What Does a Stomach Ulcer Look Like?
What is a stomach ulcer?
Where can you find stomach ulcers?
Stomach ulcer symptoms
What causes stomach ulcers?
Stomach ulcers diagnosis and treatment
What Is a Stomach Ulcer?
A stomach ulcer is considered to be a wound that is present inside the walls of the stomach. Ulcers are known to be open wounds, and they are said to mostly develop in and lead to damage of the inside lining of the stomach. They are mostly sore and can cause a lot of pain. Stomach ulcers are usually found in the small intestine or in the lining of the stomach, as mentioned earlier. These ulcers are a possible sign of a medical condition known as peptic ulcer. Such ulcers tend to develop when hydrochloric acid makes its way through the mucus defenses and digests the stomach lining. This leads to an open wound. Since the stomach is said to be always in motion due to the fact that it grinds food, the wound thus always remains open, and this causes intense pain in the stomach.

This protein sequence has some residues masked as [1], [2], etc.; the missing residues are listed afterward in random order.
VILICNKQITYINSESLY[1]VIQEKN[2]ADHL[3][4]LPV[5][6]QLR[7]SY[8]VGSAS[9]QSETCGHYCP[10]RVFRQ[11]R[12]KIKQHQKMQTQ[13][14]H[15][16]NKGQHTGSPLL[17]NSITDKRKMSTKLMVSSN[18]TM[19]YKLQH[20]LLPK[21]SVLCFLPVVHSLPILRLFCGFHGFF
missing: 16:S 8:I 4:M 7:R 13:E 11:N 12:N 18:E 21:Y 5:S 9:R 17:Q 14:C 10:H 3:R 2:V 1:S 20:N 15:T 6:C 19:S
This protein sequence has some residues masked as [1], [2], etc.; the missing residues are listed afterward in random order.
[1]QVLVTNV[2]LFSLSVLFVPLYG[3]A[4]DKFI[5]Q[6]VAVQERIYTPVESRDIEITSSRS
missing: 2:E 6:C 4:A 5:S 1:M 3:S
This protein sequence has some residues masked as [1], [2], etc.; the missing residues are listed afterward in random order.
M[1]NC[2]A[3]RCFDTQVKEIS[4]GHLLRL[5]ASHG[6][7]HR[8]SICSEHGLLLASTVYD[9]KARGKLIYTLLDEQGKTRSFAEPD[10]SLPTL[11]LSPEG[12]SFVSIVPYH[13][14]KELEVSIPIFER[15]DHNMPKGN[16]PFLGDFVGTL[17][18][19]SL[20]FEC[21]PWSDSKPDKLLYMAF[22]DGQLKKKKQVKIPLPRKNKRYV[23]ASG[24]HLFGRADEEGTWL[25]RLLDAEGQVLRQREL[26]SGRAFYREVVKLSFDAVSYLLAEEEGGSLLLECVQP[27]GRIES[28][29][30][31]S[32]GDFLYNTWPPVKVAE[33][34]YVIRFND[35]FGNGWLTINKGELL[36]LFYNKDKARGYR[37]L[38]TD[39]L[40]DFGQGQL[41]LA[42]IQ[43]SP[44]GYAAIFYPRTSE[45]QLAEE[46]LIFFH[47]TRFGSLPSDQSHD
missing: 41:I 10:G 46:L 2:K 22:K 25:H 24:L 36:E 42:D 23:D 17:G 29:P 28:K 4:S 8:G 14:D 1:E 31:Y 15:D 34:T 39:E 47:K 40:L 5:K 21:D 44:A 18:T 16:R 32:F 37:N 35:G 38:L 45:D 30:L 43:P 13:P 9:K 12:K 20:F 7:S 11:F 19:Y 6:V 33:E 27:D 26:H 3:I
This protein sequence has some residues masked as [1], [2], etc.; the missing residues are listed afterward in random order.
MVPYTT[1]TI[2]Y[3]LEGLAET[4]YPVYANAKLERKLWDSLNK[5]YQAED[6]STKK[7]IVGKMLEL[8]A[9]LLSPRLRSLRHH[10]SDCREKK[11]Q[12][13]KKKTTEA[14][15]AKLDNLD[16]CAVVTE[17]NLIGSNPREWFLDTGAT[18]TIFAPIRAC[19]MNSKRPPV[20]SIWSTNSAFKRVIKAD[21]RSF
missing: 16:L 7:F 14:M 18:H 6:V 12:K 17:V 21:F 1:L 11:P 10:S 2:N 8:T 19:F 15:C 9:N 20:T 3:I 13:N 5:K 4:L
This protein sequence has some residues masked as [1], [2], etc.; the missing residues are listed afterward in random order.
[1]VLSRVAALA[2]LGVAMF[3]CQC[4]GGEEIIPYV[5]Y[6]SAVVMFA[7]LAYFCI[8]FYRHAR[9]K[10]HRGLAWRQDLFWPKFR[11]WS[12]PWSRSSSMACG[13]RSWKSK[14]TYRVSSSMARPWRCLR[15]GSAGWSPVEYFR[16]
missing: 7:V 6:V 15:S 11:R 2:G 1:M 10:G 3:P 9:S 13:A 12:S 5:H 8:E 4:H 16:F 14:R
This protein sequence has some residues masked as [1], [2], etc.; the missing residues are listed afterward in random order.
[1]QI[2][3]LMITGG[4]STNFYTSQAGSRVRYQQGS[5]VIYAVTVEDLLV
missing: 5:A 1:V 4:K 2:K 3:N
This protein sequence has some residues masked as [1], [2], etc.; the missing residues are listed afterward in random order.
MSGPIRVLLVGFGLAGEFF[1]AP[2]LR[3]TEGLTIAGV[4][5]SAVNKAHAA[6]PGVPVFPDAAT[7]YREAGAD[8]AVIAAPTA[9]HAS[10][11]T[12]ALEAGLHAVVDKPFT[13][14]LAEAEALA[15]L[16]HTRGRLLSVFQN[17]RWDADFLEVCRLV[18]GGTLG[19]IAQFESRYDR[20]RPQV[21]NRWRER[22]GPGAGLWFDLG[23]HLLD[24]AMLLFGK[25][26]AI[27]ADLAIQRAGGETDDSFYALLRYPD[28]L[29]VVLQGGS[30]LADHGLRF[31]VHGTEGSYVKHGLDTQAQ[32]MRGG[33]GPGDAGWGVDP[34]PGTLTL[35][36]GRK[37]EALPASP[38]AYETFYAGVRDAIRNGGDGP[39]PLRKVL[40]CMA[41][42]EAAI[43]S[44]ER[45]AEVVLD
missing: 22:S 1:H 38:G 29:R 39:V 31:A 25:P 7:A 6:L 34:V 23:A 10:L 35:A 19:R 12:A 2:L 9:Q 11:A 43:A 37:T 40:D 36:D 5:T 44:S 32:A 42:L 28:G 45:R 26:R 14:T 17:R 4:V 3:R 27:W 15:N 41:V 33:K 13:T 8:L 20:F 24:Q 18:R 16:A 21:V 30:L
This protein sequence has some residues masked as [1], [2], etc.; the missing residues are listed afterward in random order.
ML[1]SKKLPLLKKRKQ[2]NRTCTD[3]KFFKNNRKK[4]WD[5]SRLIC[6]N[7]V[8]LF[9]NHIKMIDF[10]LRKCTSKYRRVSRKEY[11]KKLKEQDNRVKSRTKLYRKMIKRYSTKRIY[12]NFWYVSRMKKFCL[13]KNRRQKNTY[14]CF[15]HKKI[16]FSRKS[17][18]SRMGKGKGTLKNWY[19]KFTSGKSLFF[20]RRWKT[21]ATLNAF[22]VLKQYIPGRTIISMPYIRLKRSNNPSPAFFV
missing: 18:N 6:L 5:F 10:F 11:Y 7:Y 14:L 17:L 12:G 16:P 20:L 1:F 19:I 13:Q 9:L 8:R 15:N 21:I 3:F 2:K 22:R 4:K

Stomach ulcers are known to occur when the thick layer of mucus that protects the stomach from any digestive juices is reduced, which in turn enables the digestive acid to eat away at the lining tissues of the stomach. Stomach ulcers cause burning pain in the stomach, relieved by eating food. The food present in the stomach is known to partially dissolve the acid, but the discomfort will often start again when the stomach becomes empty. The presence of stomach ulcers can also lead to a feeling of being bloated, heartburn, nausea, vomiting, and intolerance to certain fatty foods.
Severe cases of stomach ulcers are known to cause such significant bleeding that the individual may experience bloody vomit, clotting of the blood, or passing tarry stools. An individual may have trouble breathing normally, experience fainting spells, have unexplained weight loss leading to changes in appetite, or nausea and vomiting. There are multiple reasons for stomach ulcers to occur, and they are mostly caused due to an infection by a bacteria known as H. pylori. The intake of pain relievers as well as certain other drugs, which may include low-dose aspirin, steroids, drugs for osteoporosis, and anticoagulants, are all known to cause stomach ulcers as well.